What war with Ethiopia cost my family

Rahwa Asmerom's parents at home in Addis Ababa, Ethiopia, 1992.

Rahwa Asmeron is a senior producer for CNN International. The views expressed in this commentary are her own. View more opinion articles on CNN.

(CNN)The Saturday after my sixteenth birthday is a day I'll never forget. That morning, I awoke to a loud commotion and walked toward the sound. My mom was wailing, my sister was screaming and my brothers looked like they'd seen ghosts.

I kept walking and saw that several fully armed soldiers were pointing their rifles at my family. The soldiers ordered me to stand next to everyone else, and soon a rifle was pointing toward me.
My dad then appeared at the top of the stairs. And there was a soldier behind him too. He led my dad outside and put him in the back of a military truck. No explanation given.
    We didn't know it at the time, but my dad would be one of the first Eritreans to be forcibly expelled from Ethiopia in 1998. A border spat between the two countries blew up into an all-out war that summer.
      That conflict eventually killed an estimated 80,000 people, and it continued until this July, when Eritrea and Ethiopia declared that their "state of war" was over.
      A few weeks after they took my dad, they came for my mom. She told the soldiers they'd have to shoot her if they didn't let her bring her youngest child. My little brother was five at the time. He and my mom spent the night in prison.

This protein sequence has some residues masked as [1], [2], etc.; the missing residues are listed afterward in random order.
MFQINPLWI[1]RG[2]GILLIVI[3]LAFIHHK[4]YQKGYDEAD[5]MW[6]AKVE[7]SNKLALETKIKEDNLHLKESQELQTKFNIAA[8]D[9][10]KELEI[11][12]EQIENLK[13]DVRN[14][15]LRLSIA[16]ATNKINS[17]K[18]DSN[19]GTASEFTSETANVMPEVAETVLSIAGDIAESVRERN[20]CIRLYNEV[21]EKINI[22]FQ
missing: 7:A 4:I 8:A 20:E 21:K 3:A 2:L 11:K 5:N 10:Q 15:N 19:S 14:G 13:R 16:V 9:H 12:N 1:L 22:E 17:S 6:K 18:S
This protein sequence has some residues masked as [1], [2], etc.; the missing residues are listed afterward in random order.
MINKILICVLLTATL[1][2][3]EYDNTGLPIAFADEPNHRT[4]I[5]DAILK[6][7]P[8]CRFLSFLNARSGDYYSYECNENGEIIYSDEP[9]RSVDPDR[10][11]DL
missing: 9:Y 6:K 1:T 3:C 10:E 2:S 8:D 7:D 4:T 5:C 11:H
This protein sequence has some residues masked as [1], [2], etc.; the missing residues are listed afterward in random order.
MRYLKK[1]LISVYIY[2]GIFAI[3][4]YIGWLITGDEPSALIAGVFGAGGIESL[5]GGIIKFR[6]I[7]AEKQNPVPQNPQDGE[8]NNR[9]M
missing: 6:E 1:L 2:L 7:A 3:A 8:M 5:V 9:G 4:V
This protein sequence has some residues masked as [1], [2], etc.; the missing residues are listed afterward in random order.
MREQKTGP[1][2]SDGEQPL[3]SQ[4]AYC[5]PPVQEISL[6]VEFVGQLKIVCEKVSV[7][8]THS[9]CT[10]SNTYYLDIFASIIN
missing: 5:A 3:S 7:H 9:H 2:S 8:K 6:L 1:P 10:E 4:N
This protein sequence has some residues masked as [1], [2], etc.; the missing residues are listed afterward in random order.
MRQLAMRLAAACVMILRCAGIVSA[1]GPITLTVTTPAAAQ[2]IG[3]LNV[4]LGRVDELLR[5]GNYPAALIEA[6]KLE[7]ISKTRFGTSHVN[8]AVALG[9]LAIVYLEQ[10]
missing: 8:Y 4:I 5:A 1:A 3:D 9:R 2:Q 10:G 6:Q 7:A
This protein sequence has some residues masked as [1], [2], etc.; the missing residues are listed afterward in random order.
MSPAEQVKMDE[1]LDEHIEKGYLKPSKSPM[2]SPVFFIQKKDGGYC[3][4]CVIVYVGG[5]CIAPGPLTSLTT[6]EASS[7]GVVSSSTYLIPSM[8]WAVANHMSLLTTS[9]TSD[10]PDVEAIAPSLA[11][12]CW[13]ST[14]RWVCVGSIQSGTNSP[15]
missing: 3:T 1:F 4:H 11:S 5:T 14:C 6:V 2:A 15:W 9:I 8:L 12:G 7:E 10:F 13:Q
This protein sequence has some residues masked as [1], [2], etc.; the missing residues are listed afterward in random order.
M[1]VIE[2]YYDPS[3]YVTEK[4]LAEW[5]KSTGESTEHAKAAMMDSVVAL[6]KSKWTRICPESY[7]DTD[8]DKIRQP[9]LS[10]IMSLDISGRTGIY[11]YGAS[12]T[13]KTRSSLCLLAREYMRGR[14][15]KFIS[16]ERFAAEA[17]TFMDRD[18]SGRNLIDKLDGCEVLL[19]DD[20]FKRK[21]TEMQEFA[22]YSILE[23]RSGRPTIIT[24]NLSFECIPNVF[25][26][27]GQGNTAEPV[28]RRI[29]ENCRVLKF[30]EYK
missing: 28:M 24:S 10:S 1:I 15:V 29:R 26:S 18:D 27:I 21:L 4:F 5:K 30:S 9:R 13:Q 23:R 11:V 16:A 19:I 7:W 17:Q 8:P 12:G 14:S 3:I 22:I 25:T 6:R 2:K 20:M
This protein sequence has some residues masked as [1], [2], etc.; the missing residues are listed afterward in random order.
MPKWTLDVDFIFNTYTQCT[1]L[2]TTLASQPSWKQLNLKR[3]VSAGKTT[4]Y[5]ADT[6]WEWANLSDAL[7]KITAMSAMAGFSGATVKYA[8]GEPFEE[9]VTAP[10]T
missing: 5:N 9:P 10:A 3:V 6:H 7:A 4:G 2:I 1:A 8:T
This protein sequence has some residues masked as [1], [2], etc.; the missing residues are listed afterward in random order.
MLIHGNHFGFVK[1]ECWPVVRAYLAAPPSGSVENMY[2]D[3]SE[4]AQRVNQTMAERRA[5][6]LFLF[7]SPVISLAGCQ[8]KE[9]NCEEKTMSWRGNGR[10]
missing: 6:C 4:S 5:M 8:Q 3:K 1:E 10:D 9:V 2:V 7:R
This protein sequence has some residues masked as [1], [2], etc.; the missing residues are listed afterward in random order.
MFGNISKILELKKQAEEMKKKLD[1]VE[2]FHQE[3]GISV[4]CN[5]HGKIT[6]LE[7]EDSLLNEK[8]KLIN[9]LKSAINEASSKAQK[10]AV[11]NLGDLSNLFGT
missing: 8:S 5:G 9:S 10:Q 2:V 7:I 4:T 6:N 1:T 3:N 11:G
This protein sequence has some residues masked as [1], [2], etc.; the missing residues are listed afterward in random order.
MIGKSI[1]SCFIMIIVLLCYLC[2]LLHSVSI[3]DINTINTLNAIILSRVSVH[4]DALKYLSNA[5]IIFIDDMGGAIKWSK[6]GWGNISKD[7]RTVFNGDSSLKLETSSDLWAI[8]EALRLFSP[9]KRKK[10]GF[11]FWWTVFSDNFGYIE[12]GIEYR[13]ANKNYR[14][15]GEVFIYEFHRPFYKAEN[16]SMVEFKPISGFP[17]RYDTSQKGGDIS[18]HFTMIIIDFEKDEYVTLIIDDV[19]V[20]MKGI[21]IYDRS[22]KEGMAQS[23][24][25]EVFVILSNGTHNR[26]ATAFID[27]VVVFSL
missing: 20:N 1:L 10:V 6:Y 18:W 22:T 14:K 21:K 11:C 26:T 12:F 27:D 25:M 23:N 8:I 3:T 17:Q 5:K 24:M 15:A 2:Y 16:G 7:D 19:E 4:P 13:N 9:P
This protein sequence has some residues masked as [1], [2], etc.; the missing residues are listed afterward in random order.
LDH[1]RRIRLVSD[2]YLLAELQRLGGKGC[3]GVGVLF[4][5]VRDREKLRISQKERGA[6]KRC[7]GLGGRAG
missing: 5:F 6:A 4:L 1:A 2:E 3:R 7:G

The next morning, they were put into crammed buses and sent off on a three-day journey on a treacherous route. They were driven north, directly into the war zone. When they got to the border, the Ethiopian soldiers wanted to provoke the Eritreans into shooting up a bus full of civilians, so they started shooting in the air. Thankfully, their bus crossed the border sans bullet holes.
      By the end of that summer, some 70,000 Eritreans and Ethiopians of Eritrean descent had been forced out the same way.
      But younger Eritreans in Ethiopia had bigger worries than just being sent to a new country. If they went to Eritrea, they'd be forced into the army. And if they stayed, they feared the Ethiopians would jail them so they wouldn't go fight for the other side. For this reason, countless people scrambled to leave, including the rest of my siblings.
      A UN-brokered peace agreement paused the fighting in 2000. Part of the deal was to let an independent commission demarcate the border. The commission finished its work two years later and issued what was supposed to be a "final and binding" ruling. It awarded several territories, including the flashpoint town of Badme, to Eritrea, but Ethiopia refused to accept the decision.
      So, for the last two decades, a tense stalemate has been the law of the land on both sides of the border. Eritrea had been independent from Ethiopia for just five years when the war began, so there hadn't been much of a border before that. The sudden shutdown of that border meant countless families found themselves suddenly divided. Phone services cut off. Ground transportation halted and flights grounded -- for 20 years.
      Rahwa Asmerom's parents in Asmara, Eritrea, in 2016. They've slowly rebuilt their lives from scratch.
      Now, things are suddenly changing.
      Within the last few weeks, leaders of those two countries have taken serious steps toward peace. Ethiopian Prime Minister Abiy Ahmed has only been in office since April, but he's been enacting sweeping changes. His major foreign policy objective at the moment is peace with his northern neighbor. In June, he declared Ethiopia would